It is known the fact that habit is quite a strong phenomenon in human life. There are many habits that are quite easy to get, it can be done even accidentally. However, it can be difficult to break a habit. As far as breaking the habit can be quite difficult, it is common practice to try not to destroy the habit at all but change it in some more positive way. Nowadays people see such positive way in e-cigarettes as alternatives to the traditional tobacco cigarettes. A popularity of e-cigarettes and their widespread image as a harmless alternative to the traditional tobacco cigarettes could be the reason why there is quite a high number of studies which consider the harmfulness of the e-cigarettes. However, even though the studies showed that in general e-cigarettes are less harmful than tobacco cigarettes, they are a quite new phenomenon from the historical view, thus their harmfulness is not conclusive.
The main and one of the most obvious argument to support harmless of the e-cigarettes is the fact that in their system it is lack of combustion. An operating principle of e-cigarettes is more like aerosol than the traditional tobacco cigarettes. This can be a reason why, compared to traditional cigarettes, e-cigarettes have less toxicant exposure for their users (Callahan-Lyon, Priscilla ii36). However, comparing e-cigarettes with the traditional cigarettes, one can notice that e-cigarettes have a more complex system and elements that are more saturated with harmful substances. This is a reason why “users and others may experience secondhand or thirdhand exposures through direct physical contact with product components, or inhaling secondhand aerosol” (Callahan-Lyon, Priscilla ii36). In this way, product components, and secondhand aerosol of e-cigarettes are more harmful to the users and others that the traditional tobacco cigarettes.
However, considering an effect of the e-cigarettes, one can say that it is more positive than the effect of the traditional tobacco cigarettes. Thus, e-cigarettes, especially those with nicotine, reduce lung function less than the traditional tobacco cigarettes (Harrell, Paul Truman et al. 4). Besides, e-cigarettes do not appear to significantly affect complete blood count, in contradistinction to tobacco cigarettes (Harrell, Paul Truman et al. 4). Moreover, “studies reported that although both e-cigarettes and tobacco cigarettes increased pulse, increased inflammatory markers, and impacted measures of myocardial function, these changes were only significant for tobacco cigarettes” (Harrell, Paul Truman et al. 4). Callahan-Lyon, Priscilla also noticed that PM emissions from e-cigarettes were fifteen times lower than emissions after use of traditional cigarettes (37). In this way, the evidence from above clearly showed that effect of the e-cigarettes could be much less harmful to health than the effect of the traditional tobacco cigarettes.
There is one more fact that must be taken into account in this context. As far as e-cigarettes are considered as less harmful than the traditional tobacco cigarettes, there is a quite high number of people who regard e-cigarettes as a safe alternative or even as aids for treatment from nicotine addiction. One must notice that such approach is not quite correct. The first and the most important fact is that e-cigarettes, even though they are less harmful than the traditional tobacco cigarettes still can harm health. Even though e-cigarettes are less harmful than the traditional cigarettes, they are not an absolutely safe alternative. Harrell, Paul Truman et al. noticed that e-cigarettes could be a less harmful source of nicotine than traditional tobacco cigarettes, “but evidence of decreased harm with long-term use is not available” (38). Considering e-cigarettes as aids for treatment from nicotine addiction one can notice that e-cigarettes are not regulated by The US Food and Drug Administration (FDA) as drug delivery devices, they are rather regulated as tobacco products (Ebbert, Jon O. et al. 129). Moreover, Ebbert, Jon, et al. refer to the American Heart Association, noticing that clinicians should not recommend e-cigarettes as primary cessation aids, and should advise patients to consider a quit date for using e-cigarettes and not plan to use them indefinitely (132). Thus, even if e-cigarettes are less harmful than the traditional tobacco cigarettes they can not be as aids for treatment of nicotine addiction or as a permanent safe alternative to the traditional cigarettes.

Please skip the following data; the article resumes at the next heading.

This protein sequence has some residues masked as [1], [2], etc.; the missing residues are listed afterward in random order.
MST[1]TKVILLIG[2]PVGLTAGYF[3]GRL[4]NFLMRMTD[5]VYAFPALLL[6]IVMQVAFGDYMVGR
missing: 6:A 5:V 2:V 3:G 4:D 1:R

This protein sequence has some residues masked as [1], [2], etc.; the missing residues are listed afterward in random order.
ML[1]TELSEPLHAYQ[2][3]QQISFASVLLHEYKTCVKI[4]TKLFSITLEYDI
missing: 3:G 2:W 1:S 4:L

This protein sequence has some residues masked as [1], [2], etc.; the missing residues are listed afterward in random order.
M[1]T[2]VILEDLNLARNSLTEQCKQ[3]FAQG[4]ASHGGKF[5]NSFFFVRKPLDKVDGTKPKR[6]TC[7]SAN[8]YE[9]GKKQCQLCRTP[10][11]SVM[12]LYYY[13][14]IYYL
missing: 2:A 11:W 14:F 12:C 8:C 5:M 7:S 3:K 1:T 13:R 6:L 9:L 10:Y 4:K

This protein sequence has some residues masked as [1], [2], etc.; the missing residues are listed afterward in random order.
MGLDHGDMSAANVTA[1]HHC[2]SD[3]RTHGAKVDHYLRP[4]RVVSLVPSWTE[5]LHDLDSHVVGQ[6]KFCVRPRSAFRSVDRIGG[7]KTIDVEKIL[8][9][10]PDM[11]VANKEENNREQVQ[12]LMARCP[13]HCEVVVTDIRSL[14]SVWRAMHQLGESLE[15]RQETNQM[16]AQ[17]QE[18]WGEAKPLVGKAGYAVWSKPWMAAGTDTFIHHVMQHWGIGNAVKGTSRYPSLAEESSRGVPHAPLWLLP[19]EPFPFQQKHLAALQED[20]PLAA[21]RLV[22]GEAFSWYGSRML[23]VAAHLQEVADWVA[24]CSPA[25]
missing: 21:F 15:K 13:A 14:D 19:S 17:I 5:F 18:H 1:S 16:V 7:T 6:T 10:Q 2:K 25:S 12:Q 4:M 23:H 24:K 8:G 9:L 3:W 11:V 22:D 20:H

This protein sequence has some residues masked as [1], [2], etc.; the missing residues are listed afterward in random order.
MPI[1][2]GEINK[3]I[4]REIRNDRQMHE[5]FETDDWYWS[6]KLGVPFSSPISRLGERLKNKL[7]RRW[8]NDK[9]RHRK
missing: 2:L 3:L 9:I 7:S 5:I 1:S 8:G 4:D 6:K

The facts from the above allow one to make a conclusion about the harmfulness of e-cigarettes. The evidence from the studies showed that complex system of e-cigarettes could have more intensive harmful substances than a system of the traditional tobacco cigarettes. In this way, e-cigarettes can be more harmful than the traditional cigarettes. However, harm from such elements are rather the accidents than a natural result of using e-cigarettes. On the contrary, the studied that compared using the traditional cigarettes and e-cigarettes showed that e-cigarettes in all respects are less harmful than the traditional tobacco cigarettes. Thus, in general, e-cigarettes are less harmful than the traditional cigarettes. However, even being less harmful than the traditional cigarettes they still are harmful and cannot be considered as aids for treatment from nicotine addiction or as the permanent safe alternative to the traditional cigarettes.
Callahan-Lyon, Priscilla. “Electronic Cigarettes: Human Health Effects.” Tobacco Control, vol 23, no. suppl 2, 2014, pp. ii36-ii40.
Ebbert, Jon O. et al. “Counseling Patients On The Use Of Electronic Cigarettes.” Mayo Clinic Proceedings, vol 90, no. 1, 2015, pp. 128-134.
Harrell, Paul Truman et al. “Electronic Nicotine Delivery Systems (‘‘E-Cigarettes’’): Review Of Safety And Smoking Cessation Efficacy.” Otolaryngology – Head And Neck Surgery, vol 151, no. 3, 2014, pp. 1-13.